In an effort to produce a solid yet fair regulatory body, Japan has combined two of its crypto agencies to form the Japan Virtual Currency Exchange Association (JVCEA). This government body is the result of the merging of the Japan Cryptocurrency Business Association (JCBA) and the Japan Blockchain Association (JBA).
Its latest regulation will be released next week, and the rule will take on a voluntary nature, Cointelegraph reported. Slated for a June 27 release, the guidelines will penalize cryptocurrency exchange employees if they conduct improper trading practices given that they have firsthand knowledge of the crypto market.
Moreover, the voluntary regulation scheme will ban the trading of cryptocurrencies designed to cloak the users with anonymity to decrease the possibility of money-laundering activities. So cryptocurrencies like Zcash and Monero, along with other digital currencies with an anonymity feature, will be covered by the regulation.
It should be noted that crypto cash like Monero provides its users with an anonymity feature not to encourage them to engage in illicit activities but to protect their data. However, illicit actors are taking advantage of this privacy protection to launch malicious projects, like those involving Monero-mining malware, on unsuspecting individuals.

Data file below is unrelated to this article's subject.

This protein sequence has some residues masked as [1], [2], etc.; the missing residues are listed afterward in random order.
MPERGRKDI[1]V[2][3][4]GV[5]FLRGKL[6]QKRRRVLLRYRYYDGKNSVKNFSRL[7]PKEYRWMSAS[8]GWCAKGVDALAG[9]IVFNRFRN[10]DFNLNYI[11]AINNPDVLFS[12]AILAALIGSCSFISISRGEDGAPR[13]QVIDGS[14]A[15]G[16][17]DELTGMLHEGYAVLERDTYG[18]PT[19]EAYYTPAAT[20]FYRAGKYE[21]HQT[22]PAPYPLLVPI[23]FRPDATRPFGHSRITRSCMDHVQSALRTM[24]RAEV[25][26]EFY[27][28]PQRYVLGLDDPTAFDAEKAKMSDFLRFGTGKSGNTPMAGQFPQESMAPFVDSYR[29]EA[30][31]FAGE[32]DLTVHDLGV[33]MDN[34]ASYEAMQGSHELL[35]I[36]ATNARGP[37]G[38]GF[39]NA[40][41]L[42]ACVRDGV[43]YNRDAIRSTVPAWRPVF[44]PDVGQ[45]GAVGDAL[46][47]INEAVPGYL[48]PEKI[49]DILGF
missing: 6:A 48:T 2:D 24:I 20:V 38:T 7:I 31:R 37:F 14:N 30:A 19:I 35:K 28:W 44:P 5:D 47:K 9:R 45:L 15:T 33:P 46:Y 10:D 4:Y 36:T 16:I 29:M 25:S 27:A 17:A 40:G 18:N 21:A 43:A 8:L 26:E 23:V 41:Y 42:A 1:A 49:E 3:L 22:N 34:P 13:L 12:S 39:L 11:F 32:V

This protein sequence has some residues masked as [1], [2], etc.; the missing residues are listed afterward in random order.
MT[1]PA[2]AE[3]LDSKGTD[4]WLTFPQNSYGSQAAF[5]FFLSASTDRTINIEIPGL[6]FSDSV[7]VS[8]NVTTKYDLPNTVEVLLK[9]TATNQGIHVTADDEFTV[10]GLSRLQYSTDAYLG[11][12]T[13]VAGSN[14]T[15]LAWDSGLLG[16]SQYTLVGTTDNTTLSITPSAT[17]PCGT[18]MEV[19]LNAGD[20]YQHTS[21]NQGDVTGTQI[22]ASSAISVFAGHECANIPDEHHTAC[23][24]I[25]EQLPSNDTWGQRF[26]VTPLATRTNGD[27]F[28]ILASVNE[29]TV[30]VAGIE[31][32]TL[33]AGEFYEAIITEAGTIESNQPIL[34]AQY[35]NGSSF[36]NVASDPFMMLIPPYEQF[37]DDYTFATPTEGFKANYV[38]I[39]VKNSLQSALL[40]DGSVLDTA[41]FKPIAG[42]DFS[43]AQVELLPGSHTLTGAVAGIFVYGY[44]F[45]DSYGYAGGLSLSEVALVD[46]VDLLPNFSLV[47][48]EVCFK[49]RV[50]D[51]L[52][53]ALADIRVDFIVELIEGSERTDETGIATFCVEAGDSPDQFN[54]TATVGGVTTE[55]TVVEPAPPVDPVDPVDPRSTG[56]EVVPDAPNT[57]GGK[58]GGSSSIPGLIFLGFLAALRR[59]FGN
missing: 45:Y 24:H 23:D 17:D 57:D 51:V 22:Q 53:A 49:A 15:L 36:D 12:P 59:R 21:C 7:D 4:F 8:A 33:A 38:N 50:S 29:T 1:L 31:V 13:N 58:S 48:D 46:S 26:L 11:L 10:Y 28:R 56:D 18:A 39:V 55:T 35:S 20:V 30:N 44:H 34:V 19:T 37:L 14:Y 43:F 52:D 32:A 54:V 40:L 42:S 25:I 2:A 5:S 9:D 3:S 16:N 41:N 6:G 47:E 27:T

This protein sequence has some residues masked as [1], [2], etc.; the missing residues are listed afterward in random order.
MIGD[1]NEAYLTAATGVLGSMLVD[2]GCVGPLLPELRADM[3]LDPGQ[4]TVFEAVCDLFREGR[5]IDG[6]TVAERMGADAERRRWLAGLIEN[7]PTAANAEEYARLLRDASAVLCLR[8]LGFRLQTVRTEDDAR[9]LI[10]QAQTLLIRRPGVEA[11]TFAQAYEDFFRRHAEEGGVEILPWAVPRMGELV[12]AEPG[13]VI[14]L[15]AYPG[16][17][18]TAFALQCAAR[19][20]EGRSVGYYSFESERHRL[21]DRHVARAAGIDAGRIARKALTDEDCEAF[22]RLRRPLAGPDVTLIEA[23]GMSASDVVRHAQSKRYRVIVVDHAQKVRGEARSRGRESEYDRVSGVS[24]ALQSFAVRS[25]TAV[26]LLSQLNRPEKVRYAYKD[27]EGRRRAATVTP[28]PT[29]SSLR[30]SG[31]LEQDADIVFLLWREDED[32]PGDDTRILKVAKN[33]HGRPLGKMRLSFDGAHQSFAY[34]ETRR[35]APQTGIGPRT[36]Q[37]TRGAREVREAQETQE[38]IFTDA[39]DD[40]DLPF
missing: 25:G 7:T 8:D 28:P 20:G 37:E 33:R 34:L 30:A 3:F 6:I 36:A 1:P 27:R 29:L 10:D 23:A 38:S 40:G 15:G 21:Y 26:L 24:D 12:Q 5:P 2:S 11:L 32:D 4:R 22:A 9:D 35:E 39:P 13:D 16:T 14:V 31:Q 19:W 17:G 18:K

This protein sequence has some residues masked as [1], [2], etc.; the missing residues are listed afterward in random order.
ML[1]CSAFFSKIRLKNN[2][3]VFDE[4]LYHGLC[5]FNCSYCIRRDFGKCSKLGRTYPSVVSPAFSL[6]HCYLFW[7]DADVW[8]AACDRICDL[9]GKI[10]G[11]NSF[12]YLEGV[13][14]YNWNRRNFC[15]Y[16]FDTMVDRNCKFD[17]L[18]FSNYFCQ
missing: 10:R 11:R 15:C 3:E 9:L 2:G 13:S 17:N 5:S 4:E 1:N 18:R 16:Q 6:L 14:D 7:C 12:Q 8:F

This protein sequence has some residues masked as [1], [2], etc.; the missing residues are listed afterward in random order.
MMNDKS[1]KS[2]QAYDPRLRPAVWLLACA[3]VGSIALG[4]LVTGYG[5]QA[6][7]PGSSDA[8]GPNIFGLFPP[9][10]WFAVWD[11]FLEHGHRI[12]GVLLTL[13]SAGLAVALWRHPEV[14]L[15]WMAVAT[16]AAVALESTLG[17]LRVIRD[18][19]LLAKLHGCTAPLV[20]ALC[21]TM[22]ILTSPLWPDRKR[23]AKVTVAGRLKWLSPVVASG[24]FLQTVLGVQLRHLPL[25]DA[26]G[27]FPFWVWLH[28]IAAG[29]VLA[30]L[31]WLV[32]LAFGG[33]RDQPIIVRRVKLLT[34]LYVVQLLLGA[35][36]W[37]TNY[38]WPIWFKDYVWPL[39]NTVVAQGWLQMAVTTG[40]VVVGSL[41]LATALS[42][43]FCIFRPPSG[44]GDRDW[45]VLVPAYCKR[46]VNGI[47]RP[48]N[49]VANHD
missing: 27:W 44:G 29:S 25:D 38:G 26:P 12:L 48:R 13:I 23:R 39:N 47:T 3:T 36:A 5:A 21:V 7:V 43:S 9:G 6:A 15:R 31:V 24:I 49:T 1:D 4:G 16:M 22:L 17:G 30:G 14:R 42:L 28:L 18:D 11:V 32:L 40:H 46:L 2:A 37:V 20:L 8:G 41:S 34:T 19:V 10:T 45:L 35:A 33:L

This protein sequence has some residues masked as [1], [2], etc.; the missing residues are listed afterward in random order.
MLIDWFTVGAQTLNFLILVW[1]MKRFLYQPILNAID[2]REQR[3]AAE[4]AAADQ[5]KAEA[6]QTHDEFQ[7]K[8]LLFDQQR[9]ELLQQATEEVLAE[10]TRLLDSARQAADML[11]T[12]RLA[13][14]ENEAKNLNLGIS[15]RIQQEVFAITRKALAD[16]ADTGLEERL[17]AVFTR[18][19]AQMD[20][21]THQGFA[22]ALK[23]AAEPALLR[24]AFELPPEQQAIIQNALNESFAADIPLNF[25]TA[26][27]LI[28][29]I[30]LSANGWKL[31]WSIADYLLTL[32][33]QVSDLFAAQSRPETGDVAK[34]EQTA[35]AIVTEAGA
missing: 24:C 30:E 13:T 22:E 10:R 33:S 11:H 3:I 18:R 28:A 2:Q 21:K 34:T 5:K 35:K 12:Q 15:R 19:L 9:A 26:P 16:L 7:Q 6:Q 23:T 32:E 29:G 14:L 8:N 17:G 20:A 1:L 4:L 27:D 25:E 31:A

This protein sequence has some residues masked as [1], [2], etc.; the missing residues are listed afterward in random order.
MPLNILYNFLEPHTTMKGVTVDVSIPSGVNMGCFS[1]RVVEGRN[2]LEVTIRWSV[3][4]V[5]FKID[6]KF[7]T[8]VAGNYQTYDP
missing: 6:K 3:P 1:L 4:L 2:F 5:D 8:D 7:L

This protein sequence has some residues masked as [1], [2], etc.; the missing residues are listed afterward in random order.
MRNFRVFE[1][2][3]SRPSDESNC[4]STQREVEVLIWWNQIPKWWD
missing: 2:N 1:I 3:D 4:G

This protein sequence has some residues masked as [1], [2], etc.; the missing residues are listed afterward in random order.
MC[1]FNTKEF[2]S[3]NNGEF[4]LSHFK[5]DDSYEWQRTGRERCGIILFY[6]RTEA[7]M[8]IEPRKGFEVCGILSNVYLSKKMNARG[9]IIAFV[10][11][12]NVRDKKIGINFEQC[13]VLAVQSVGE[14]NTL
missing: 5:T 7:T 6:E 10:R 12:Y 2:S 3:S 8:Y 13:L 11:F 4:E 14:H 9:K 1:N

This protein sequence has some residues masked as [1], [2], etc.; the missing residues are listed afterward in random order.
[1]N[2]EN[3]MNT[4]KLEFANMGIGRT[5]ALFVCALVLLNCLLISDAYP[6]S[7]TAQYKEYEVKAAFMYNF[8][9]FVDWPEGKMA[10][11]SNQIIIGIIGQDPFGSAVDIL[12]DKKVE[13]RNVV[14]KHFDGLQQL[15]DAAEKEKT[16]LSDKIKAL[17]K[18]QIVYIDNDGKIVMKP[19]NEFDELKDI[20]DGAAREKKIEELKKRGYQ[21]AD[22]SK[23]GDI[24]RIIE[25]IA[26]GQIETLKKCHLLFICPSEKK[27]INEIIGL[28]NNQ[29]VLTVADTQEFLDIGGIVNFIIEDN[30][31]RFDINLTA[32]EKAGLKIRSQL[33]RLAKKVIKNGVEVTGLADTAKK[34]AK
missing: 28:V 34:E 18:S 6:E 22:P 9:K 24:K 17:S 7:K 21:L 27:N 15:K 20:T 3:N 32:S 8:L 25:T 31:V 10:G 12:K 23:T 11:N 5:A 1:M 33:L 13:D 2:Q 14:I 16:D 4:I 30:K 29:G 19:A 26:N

Moreover, because it’s anonymity-oriented, Monero has become one of the most favored cryptocurrencies among cyptojackers today. A recently published report by security firm Palo Alto Network found that 5 percent of all Monero in circulation today was mined illegally.
What’s even more alarming is the security agency admitted that the number could still go up as it failed to access data from other Monero miners. Whatever the case, it seems Japan isn’t taking any chances with the cryptocurrency and is now putting up restrictive regulations surrounding it.
It also doesn’t help that Monero is involved in possibly the first crypto-related criminal case in the country, which is currently being investigated by the Yokohama District Court. The attackers allegedly used bogus websites to infect visitors’ computers with Coinhive, a crypto-mining malware that forces compromised devices to mine Monero.